Maersk says crew change situation not tenable as it pushes with repatriation efforts
Danish container shipping major Maersk is pushing forward with the repatriation of its seafarers, like many shipowners in the industry.
One of the latest examples saw seven members of the Rhine Maersk, a Danish-flagged 4,500 TEU containership, being repatriated to their home countries from Panamá.
Maersk said that the crew change was made possible by the close collaboration between Maersk and the Maritime Authority of Panama, where strict safety protocols were followed ensuring everyone’s safety throughout the process.
The seven crew members were transported from the Panama Canal to their flight which took them to Amsterdam and Copenhagen. From there, they will take connecting flights in their home countries. At the same time, 6 new colleagues arrived by air, to sign on Rhine Maersk and continue on her journey.
This is the second repatriation of a crew that was carried out from Panama. The first one took place last Sunday, July 12 on San Pasley vessel, where thirteen crew members managed to repatriate thanks to a humanitarian flight.
“Our colleagues at sea play a central role in serving our customers and keeping supply chains moving. I am pleased to see that our efforts in engaging with the authorities in regard to crew changes is paying off,” Pavan Chhabra, Head of Americas Marine of Maersk, said.
Nevertheless, the company insists that the situation is not tenable, urging for global governments and port states to rise to the occasion and end the crisis which could have colossal consequences on global trade if it persists.
Despite the best efforts of ship owners, operators, and crew agencies, certain things fall beyond their jurisdiction and power.
Therefore, the latest example might seem a drop in the ocean as thousands of seafarers remain stranded on their vessels, however, it also serves as evidence that they can be done if relevant authorities come together.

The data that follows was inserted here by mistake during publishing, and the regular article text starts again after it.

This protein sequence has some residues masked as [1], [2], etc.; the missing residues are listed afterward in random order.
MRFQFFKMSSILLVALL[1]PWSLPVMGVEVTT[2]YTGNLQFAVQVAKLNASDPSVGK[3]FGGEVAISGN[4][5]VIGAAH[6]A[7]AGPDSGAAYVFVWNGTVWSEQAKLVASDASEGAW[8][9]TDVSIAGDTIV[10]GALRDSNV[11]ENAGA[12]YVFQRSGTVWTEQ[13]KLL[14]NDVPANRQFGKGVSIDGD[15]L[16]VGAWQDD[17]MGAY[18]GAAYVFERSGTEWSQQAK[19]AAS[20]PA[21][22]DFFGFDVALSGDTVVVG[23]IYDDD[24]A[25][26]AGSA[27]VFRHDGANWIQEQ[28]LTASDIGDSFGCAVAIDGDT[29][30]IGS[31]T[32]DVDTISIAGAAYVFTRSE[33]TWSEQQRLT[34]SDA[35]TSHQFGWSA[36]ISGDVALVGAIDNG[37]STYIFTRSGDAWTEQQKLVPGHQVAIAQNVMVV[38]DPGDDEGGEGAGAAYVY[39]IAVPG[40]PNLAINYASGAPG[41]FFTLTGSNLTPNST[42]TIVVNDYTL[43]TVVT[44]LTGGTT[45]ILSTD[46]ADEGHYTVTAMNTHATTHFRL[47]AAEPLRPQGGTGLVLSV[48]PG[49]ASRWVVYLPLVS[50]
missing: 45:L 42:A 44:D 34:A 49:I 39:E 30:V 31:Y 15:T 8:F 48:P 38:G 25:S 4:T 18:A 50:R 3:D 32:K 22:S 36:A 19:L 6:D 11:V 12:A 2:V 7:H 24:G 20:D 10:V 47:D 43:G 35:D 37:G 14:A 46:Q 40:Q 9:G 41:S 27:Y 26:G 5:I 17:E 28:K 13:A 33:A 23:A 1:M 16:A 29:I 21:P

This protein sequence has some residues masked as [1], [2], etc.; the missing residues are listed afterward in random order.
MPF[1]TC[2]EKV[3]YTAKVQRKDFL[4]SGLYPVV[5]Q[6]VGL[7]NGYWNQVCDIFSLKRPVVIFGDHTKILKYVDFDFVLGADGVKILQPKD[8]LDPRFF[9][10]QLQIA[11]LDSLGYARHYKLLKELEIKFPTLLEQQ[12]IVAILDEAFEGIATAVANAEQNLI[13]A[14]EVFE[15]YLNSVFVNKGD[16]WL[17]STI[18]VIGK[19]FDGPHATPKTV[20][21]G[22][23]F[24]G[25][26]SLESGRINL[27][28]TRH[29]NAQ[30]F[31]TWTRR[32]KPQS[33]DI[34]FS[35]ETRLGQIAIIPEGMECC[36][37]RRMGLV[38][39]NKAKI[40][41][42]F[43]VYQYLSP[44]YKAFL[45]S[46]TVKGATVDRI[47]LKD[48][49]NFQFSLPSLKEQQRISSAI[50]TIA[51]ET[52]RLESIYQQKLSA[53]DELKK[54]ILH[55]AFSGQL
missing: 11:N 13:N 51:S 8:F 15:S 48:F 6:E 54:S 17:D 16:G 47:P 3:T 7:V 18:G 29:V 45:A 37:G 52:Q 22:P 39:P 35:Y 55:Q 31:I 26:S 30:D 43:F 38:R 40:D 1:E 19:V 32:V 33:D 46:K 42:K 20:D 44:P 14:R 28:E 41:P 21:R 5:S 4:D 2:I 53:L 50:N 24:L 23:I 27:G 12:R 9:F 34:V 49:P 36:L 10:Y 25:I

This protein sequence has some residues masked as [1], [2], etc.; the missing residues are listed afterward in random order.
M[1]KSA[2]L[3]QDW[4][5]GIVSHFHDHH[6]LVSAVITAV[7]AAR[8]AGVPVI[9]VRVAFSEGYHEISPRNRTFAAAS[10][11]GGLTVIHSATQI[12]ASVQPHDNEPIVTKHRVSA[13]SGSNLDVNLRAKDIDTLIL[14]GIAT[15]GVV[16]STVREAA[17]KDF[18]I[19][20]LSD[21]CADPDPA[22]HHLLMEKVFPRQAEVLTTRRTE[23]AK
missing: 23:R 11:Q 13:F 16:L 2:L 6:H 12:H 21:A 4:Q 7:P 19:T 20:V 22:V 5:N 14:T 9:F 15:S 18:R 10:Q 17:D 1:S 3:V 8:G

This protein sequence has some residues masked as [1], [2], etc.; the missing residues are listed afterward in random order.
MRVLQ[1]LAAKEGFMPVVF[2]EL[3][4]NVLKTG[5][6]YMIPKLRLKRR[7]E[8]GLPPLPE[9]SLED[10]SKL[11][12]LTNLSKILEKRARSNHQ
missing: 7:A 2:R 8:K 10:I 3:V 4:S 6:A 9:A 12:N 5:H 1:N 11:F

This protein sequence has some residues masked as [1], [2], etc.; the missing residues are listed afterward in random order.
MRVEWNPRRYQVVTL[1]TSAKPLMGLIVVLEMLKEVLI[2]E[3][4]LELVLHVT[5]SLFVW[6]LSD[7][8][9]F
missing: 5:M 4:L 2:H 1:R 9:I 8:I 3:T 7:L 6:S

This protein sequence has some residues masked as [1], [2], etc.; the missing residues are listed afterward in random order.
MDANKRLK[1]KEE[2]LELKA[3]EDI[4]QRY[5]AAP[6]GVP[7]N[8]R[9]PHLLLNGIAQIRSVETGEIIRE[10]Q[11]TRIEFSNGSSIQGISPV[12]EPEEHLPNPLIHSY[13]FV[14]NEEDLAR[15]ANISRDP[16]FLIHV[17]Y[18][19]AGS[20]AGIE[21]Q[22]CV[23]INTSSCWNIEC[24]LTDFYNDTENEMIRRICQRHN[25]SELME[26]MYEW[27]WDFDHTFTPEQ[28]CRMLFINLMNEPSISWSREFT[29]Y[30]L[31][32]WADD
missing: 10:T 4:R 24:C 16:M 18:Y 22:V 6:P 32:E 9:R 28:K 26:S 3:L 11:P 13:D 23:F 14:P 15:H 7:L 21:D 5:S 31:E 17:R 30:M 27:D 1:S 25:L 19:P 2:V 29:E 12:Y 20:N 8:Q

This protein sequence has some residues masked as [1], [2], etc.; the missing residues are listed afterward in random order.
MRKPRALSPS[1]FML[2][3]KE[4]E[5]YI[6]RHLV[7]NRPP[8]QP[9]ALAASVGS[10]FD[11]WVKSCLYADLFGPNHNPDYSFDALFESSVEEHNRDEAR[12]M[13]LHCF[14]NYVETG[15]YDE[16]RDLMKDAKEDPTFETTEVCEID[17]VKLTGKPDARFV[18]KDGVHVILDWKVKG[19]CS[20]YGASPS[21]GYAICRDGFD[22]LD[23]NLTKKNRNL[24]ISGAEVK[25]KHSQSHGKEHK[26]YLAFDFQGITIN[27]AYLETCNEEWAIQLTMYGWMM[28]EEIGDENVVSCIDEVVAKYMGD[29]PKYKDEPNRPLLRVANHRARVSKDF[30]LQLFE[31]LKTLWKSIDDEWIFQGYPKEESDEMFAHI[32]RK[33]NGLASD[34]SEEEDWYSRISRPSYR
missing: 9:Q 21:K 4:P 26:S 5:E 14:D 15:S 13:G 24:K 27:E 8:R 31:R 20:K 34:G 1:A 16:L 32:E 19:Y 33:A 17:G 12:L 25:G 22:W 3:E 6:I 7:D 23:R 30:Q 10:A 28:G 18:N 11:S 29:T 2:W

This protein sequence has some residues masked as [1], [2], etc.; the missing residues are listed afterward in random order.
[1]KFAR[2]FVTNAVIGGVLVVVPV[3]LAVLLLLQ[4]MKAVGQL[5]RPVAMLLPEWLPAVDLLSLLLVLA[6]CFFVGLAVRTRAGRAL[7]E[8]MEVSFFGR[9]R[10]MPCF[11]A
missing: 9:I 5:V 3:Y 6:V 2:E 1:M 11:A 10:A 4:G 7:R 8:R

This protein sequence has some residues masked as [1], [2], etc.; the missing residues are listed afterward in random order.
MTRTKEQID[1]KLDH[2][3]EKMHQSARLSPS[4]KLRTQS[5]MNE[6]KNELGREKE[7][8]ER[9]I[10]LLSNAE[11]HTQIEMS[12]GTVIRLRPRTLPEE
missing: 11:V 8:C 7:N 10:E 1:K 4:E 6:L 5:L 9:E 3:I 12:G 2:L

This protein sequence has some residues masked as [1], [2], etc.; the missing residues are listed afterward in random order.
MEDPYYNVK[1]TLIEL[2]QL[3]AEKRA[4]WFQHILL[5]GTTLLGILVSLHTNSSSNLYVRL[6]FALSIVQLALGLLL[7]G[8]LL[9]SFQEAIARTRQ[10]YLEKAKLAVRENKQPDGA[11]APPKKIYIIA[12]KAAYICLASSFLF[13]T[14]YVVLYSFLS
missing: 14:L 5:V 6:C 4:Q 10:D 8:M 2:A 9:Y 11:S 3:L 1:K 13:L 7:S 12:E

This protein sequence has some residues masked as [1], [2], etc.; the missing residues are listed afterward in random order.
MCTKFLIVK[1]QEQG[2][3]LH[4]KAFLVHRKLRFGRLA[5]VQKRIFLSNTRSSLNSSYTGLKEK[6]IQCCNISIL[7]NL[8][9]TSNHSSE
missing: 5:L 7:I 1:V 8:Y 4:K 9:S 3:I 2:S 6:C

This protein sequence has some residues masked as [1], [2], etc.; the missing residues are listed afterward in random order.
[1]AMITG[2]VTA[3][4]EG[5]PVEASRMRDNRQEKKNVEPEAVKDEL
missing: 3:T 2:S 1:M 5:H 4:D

The industry bodies continue to call on more countries to act on crew changes on the back of the pledge of 13 nations to facilitate seafarer repatriation at a recent ministerial summit hosted by the UK Government.
The countries included Denmark, France, Germany, Greece, Indonesia, Netherlands, Norway, Philippines, Saudi Arabia, Singapore, United Arab Emirates, United Kingdom, and the United States.
Pledges include designating seafarers as key workers; accepting seafarersʹ ID documents as evidence of their key worker status; implementing the industry approved protocols for ensuring safe ship crew changeover; reviewing national quarantine restrictions; and increasing access, as soon as possible, to commercial flights to and from the principal countries of origin of seafarers.
After the summit, BIMCO, the world’s largest shipowner association, voiced concerns about the number of participants and the lack of timescales for concrete actions.
“The absence of many key countries from the international community at the summit highlights the apparent indifference of some governments towards the crew change crisis and their lack of understanding of the critical role seafarers play in keeping international trade moving,” says David Loosley, BIMCO Secretary-General, who took over the position from Angus Frew in July 2020.
The International Seafarers’ Welfare and Assistance Network (ISWAN), and the International Christian Maritime Association (ICMA), joined the calls for cooperation of governments on the issue, amid increasing physical and mental strain of seafarers.
Furthermore, there is a growing fear and concern among seafarers at home unable to secure new contracts and ensure financial means for them and very frequently their extended families.
As such, the situation is becoming ever more urgent.